Since the demise of the 356 in 1965, Porsche relied on the 912 – essentially a 4-cylinder 911 – as its entry level model but they needed an all-new car to attract young buyers to their showrooms. Concurrently, VW’s flagship Karmann-Ghia was proving very expensive to build and due for replacement. Porsche’s Ferdinand Piech had the idea of a joint venture between the two companies; one sports car could be built and offered with the choice of flat-four or flat-six engines. VW would market and sell the 4-cylinder cars while the 6-cylinder cars would be sold as entry level Porsches. Porsche lacked the money to develop the car, so an old verbal agreement was brought into play that would see VW financing the tooling and manufacturing. As the 914 project was well into its development, the chairman of VW died, paving the way for a new chairman who had no such loyalty to an old handshake agreement. VW pulled the financial plug on the 914 and Porsche was stuck with the bill to develop and build the new sports car, causing the price to rise dangerously close to that of the 911.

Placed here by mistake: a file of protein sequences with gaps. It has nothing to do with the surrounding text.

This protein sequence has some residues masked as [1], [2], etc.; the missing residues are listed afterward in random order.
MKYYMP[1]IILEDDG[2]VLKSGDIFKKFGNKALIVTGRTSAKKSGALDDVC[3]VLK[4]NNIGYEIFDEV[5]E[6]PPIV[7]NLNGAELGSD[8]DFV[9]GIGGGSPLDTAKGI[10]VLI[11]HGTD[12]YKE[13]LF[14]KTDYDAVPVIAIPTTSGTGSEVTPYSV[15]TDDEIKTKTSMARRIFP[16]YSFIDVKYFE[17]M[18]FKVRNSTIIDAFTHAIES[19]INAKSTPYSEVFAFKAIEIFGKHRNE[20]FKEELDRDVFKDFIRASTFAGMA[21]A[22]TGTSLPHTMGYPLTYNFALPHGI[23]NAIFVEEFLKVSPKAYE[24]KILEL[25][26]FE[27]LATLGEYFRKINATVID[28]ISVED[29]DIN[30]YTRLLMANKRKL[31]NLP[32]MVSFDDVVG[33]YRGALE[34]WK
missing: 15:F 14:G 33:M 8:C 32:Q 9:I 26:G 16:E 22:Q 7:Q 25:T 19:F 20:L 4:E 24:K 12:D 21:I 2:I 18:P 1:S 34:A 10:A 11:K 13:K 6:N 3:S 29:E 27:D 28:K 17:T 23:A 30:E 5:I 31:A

While the 914 had a difficult gestation, it did prove to be a brilliant little car: Light, fuel efficient and even pr
left-hand-drive 1973 porsche 914 targa green german rwd sportscar petrol 2wd
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